The Grand Scheme of Things, Beans on Toast’s seventh studio signals a shift away from some of his more traditional songs, classics like MDMAzing, into a more mellow, contemplative tone. The themes are not the only things to have shifted in this new release, with Beans trying out far more adventurous, meatier sounding melodies and instrumental backings. All of this without losing his raw honesty and wit.
The album opens with suitably named Folk Singer, which sets the wonderfully personal tone for the album. One of Beans on Toast’s many talents is his ability to engage his audience – both live and from behind a studio mic – making each individual feel like it is just them listening to him play. This track highlights this beautifully, opening with a baleful harmonica before Beans’ familiar chords take over, as he opens with “I came for a one handed applause, but I stayed because on stage I feel at home” and that is where you see him; you feel like you’re looking up from the pit at the man himself playing and singing. I feel I have to mention the wonderful composition of the album here which makes it feel like a live show or even a conversation with the man himself: opening with honesty in Folk Singer and closing the album with a personal appeal to all live our lives and get along, in NYE, makes it very satisfying to listen to in order.
Start with what you know is definitely true of The Grand Scheme of Things and very few people would complain about the wonderful and familiar sound of the first track of the album. However, never predictable, Beans on Toast takes an entirely different musical style for the next song and, indeed, for the rest of the album.
Clearly a man of very defined principles, Beans explores glorification of war and religious conflict, suggesting that we should “take the boom box out of Boom Town and put it the Gaza Strip” before admitting that “that’s a f*cking, stupid, ignorant idea”. The way in which he achieves a serious point through honest, witty language is something truly superb and help to create his fantastic style and something that comes out in The Grand Schemes of Things perhaps even more than his previous works. In terms of his familiar political, current affairs songs, Beans also explores factory farming of chickens, the rise of UKIP, huge corporations taking over and, in possibly my favourite track of the album, what children are missing out on by using screens. Said track, “Stinging Nettles”, illustrates a beautiful musical evolution for Beans on Toast, with more layers of instruments than just his guitar and some wonderful harmonies during the chorus. Bean’s honesty again shines through and it genuinely feels like the man himself is sitting in your living room, singing his heart out telling you to “tell the dandelion it can tell the time, roll your trousers up, head to the river side…”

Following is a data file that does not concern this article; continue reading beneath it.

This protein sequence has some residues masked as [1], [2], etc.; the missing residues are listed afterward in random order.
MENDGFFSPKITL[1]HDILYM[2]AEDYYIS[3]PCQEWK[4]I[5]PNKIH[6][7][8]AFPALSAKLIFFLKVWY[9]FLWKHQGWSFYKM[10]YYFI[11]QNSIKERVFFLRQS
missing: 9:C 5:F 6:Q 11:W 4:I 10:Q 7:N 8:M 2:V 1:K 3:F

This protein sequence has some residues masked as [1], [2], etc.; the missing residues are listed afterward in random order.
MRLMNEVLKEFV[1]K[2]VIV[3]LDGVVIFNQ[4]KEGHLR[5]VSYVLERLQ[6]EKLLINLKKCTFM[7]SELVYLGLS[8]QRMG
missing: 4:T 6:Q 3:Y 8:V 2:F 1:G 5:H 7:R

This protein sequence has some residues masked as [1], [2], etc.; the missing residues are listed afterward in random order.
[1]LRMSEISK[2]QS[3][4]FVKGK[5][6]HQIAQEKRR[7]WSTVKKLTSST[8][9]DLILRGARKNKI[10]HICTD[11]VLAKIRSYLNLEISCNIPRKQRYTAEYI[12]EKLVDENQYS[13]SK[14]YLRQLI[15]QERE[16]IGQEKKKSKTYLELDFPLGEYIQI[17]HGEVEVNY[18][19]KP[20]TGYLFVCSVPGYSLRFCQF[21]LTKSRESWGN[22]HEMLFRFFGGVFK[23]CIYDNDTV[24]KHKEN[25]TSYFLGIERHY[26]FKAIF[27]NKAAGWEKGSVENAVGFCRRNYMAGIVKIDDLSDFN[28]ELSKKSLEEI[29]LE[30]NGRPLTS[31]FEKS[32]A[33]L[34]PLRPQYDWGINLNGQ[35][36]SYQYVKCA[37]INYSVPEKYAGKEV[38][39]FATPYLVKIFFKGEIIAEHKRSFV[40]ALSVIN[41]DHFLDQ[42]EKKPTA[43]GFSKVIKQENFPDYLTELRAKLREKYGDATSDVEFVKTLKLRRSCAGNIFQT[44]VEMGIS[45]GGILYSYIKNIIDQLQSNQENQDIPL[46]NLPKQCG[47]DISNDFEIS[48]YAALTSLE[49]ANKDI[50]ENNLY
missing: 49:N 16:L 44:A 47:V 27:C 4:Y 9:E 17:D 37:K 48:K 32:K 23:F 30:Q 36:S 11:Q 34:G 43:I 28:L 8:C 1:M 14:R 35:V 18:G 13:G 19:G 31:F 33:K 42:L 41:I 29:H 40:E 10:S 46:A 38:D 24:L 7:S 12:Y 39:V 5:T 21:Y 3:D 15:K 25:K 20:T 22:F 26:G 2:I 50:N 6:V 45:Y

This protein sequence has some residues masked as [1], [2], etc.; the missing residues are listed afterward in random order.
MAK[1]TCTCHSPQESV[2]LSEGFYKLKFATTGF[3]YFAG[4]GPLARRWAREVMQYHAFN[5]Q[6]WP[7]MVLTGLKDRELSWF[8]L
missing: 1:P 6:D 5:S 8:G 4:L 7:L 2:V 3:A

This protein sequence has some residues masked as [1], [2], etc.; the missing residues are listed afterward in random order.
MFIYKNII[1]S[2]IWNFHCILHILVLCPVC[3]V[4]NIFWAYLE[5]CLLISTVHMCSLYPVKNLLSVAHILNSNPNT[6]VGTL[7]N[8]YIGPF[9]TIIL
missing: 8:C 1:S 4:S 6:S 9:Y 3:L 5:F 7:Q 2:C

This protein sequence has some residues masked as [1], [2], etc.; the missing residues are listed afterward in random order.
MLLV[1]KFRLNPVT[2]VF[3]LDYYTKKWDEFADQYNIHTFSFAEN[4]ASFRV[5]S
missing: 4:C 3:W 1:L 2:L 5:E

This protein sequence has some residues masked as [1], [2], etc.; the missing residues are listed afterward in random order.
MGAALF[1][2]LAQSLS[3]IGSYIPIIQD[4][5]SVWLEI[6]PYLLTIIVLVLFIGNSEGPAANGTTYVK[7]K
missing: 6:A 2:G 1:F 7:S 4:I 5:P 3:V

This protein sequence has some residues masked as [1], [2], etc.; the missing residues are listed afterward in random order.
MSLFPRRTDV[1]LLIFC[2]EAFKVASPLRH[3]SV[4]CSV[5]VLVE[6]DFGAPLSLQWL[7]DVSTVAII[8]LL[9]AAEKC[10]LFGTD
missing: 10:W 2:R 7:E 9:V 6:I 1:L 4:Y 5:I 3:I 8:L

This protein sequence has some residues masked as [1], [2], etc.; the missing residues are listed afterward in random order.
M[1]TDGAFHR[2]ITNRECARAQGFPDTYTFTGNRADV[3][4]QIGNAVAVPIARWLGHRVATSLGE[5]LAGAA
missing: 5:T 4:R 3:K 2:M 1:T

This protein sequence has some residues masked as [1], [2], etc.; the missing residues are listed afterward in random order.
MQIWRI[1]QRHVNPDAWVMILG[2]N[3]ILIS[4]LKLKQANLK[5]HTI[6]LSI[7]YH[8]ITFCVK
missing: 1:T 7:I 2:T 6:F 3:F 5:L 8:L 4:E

However, the most special part of Beans on Toast’s latest album comes in the form of his personal songs. These have featured in his previous works, with Lizzy Bee – of whom we only hear wonderful things – a recurring theme, yet in The Grand Scheme of Things, there are more of these personal songs and they are more emotional; truly passionate. From Lizzy’s Cooking, a charming love song, to Flying Clothes Line, Beans really does sing from the heart. NOLA Honeymoon, however, blows the other beautiful tracks out of the water. The song’s music is wonderful, “oomphy” and again illustrates the evolution of Beans on Toast’s style, but the words are magical. Essentially a proposal – presumably to his “darling Lizzy Bee” – the song crescendos in emotion to “I want to bring you back here as my wife”, while maintaining the same light tune the song started with. I genuinely would, without a moment’s hesitation, say yes to Beans if he sang to it to me; it is a musical treasure.
I realise that I have homed in on small elements of the album – given paragraphs to single tracks and failing to mentioned others – but that is how the album works. I have, in preparing this review, listened to it at least 10 times and each time I end with a different favourite song, so it was inevitable that some parts would get more attention than others, it doesn’t mean the others aren’t equally superb. However many times you listen to the Grand Scheme of Things, it will always feel fresh, personal and, frankly, wonderful. What this superb collection of raw, musical honesty proves, though, is that underneath his drugs, anti-establishment armour, Beans on Toast is a classic romantic and, as we already knew, a cracking musician.
The Grand Scheme of Things is released tomorrow 1st December, Beans on Toast’s birthday, and is available through Amazon, iTunes and other outlets. It is also available on vinyl exclusively through Urban Outfitters.